While We’re On the Subject

Amidst my frantic assembling of necessities for my third (and final) year of collegiate education, I’ve been catching up on my myriad of awesome podcasts. Another great one for your consideration is Atheists Talk, produced on AM 950 by Minnesota Atheists. They do a great show and have had the likes of PZ Myers and Lori Lipman Brown of the Secular Coalition of America among their guests.

This past week’s show is titled All About Humanism and is an excellent primer for anyone interested in the subject. They take questions from a live audience (this broadcast was hosted at the Minnesota state fair) and go over the key points of the Humanist Manifesto, a wonderful document that begins thus:

Humanism is a progressive philosophy of life that, without supernaturalism, affirms our ability and responsibility to lead ethical lives of personal fulfillment that aspire to the greater good of humanity.

The lifestance of Humanism—guided by reason, inspired by compassion, and informed by experience—encourages us to live life well and fully. It evolved through the ages and continues to develop through the efforts of thoughtful people who recognize that values and ideals, however carefully wrought, are subject to change as our knowledge and understandings advance.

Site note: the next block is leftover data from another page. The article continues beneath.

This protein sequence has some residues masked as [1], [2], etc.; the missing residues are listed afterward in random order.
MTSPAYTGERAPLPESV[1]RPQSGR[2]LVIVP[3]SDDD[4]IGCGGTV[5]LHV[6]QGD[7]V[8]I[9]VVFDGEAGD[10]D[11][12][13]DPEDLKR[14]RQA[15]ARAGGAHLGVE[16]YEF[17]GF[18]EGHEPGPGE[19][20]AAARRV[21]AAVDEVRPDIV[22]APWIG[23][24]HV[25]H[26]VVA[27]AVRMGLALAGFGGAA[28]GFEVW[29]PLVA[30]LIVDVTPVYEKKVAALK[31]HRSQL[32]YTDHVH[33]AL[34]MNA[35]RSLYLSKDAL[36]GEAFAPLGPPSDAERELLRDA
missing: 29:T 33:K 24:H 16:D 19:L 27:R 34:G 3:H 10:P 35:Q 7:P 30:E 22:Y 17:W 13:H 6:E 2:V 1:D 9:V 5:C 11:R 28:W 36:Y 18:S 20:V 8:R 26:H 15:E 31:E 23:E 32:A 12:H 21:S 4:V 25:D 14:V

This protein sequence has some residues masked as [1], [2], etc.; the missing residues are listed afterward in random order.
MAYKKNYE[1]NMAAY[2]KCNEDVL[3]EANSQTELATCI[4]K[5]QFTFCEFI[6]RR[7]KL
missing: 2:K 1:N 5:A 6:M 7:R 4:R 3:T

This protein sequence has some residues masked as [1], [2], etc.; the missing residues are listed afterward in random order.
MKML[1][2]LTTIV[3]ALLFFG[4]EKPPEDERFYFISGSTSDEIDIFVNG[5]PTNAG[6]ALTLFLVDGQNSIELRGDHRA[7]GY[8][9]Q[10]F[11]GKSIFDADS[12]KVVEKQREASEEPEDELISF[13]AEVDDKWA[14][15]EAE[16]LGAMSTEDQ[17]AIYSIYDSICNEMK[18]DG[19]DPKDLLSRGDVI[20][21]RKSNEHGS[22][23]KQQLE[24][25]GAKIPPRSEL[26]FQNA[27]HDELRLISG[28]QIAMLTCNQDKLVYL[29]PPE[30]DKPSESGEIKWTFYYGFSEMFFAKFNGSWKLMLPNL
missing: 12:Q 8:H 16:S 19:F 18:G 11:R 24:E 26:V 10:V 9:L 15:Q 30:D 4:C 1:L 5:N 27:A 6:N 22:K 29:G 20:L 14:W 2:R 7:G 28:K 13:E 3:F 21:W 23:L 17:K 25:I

It’s hard apparently easier than you’d think to imagine how anyone could disagree.

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The Names We Give Ourselves

In response to this blog’s creation, a friend of mine queried thus:

what actually convinced you that there isnt such a thing as “god” anyways?

i just don’t see any sufficient evidence for either side anymore, and i want to know how you can call yourself an “athiest” when i can’t leave the viewpoint of an “agnostic”.

i wish i could believe in a “god” like i used to, however i’ve grown too much in the past four years… from someone with blind faith to someone too logical to even know how i feel about the word “faith”.

This is a legitimate question that a lot of agnostics pose and I’m glad she brought it up because I feel it’s worth addressing. First off, I’d like to define Atheism.


–noun a person who denies or disbelieves the existence of a supreme being or beings. (emphasis added)

Many people forget that atheism can mean both active denial or a simple lack of belief. In this second sense, agnostics can also be accurately described as atheists. So to be clear, there is no way to disprove the existence of a supernatural being, making me in the strictest way, an agnostic. I choose to identify as atheist because while we may never be able to say conclusively one way or the other, that does not mean that both are equally probable propositions.

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